Sewells Road Bridge

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Sewells Road Bridge
Sewells Bridge.png
Sewells Road suspension bridge on a late fall afternoon
Coordinates 43°49′39″N 79°11′59″W / 43.82754°N 79.19962°W / 43.82754; -79.19962Coordinates: 43°49′39″N 79°11′59″W / 43.82754°N 79.19962°W / 43.82754; -79.19962
Carries single lane of traffic on Sewells Road
Crosses Rouge River
Locale Toronto, Ontario, Canada
Maintained by Toronto Transportation Services (1998-present)
Scarborough Works Department (1912-1997)
Design Single-decked suspension bridge
Total length 50 metres (160 ft)
Width single lane
Clearance above 4.1 metres (13 ft)
Clearance below approximately 4.0 metres (13.1 ft)
Opened 1912 (1912)

Sewells Road Bridge is a single direction suspension bridge that carries vehicular traffic north and south on Sewells Road over the Rouge river in Toronto. The bridge is unique as it is one of only a few suspension bridges found in Ontario, and one of the shortest vehicular applications (most suspension bridges are used to span major waterways or valleys).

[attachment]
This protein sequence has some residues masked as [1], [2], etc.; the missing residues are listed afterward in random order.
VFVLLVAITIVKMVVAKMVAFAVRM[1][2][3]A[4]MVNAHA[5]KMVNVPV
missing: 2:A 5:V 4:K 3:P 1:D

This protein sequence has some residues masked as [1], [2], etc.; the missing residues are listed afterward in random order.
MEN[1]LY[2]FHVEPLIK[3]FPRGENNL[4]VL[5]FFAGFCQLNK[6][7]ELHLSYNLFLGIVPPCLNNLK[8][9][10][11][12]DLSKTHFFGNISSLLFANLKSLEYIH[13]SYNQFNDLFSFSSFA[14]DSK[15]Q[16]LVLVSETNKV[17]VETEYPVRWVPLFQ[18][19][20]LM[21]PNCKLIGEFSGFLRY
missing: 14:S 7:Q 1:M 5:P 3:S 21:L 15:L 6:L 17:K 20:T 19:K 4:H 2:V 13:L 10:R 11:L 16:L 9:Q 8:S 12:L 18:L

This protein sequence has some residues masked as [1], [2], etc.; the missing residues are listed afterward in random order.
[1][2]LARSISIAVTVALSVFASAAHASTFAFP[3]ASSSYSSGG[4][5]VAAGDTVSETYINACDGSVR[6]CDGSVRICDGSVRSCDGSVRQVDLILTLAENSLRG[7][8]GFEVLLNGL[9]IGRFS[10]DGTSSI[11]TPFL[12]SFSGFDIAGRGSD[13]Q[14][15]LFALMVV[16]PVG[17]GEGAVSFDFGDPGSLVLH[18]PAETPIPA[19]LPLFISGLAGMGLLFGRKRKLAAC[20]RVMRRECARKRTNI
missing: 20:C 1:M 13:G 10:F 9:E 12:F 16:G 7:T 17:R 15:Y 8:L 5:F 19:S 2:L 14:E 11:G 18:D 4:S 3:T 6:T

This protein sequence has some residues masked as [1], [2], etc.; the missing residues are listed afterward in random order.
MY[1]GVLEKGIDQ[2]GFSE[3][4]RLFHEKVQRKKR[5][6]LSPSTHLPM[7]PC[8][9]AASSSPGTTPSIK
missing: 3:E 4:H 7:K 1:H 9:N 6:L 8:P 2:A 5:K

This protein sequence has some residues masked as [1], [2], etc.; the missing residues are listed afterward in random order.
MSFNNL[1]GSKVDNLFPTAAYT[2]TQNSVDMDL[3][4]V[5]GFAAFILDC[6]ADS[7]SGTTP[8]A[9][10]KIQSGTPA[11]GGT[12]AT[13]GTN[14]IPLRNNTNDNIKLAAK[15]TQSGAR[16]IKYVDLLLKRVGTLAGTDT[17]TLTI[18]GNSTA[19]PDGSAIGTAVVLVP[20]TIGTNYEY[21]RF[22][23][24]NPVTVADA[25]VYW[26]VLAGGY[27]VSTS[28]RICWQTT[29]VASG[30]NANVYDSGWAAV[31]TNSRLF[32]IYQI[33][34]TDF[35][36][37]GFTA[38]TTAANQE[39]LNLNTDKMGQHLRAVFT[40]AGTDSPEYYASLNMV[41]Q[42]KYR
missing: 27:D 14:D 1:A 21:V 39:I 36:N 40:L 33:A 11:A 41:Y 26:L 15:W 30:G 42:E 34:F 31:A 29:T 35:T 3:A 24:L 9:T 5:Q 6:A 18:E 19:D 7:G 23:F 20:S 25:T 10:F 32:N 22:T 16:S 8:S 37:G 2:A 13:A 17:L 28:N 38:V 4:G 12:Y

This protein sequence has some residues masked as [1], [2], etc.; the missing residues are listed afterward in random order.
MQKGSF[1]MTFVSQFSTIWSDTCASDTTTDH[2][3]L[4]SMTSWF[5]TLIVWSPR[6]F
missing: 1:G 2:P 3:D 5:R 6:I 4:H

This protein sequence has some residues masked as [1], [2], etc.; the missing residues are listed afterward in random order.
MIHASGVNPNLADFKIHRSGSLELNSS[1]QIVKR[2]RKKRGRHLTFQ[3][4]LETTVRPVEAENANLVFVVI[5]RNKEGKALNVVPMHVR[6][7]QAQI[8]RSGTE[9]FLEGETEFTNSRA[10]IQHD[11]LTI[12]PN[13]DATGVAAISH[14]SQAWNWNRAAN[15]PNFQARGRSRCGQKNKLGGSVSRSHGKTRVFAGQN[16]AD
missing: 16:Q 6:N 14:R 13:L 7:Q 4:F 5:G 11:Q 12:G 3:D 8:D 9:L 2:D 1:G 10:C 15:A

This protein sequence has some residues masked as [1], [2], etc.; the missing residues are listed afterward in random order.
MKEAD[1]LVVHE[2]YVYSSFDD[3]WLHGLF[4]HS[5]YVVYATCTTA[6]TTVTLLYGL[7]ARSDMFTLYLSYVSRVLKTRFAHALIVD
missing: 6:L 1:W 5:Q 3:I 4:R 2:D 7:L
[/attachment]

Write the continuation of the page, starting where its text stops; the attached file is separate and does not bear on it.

Completed in 1912, it was designed by civil engineer Frank Barber and Lewis Construction.[1] It is the only suspension bridge in Toronto. The bridge likely provided the only means to cross the Rouge in north Scarborough when it was built. It is located not far from another important bridge crossing the Rouge, Old Finch Avenue Bailey Bridge.


The bridge remains in use (with restoration in 1981[2]) and is listed in the city's list of historic structures (one of 15 bridges).[3] Two single cables holds up the 50 metres (160 ft) bridge with loads under 5 tonnes (5.5 short tons) and is maintained by Toronto Transportation Services.

An historic plaque was added after 1981 to provide details on the bridge's history and unique value.[4]

See also[edit]

Sewells Road is one of only a few suspension bridges in Ontario:


  1. ^ Denenberg, David. "1912 Sewell's Road". Retrieved 2012-02-01. 
  2. ^ "Sewell's Road Bridge - Toronto, ON". Groundspeak. Retrieved 2012-02-01. 
  3. ^ Dodge, Val (2007-06-22). "Toronto's only suspension bridge". Dodgeville. Retrieved 2012-02-01. 
  4. ^ Brown, Alan L. "Sewell's Road Bridge 1912-1981". Toronto's Historical Plaques. Retrieved 2012-02-01.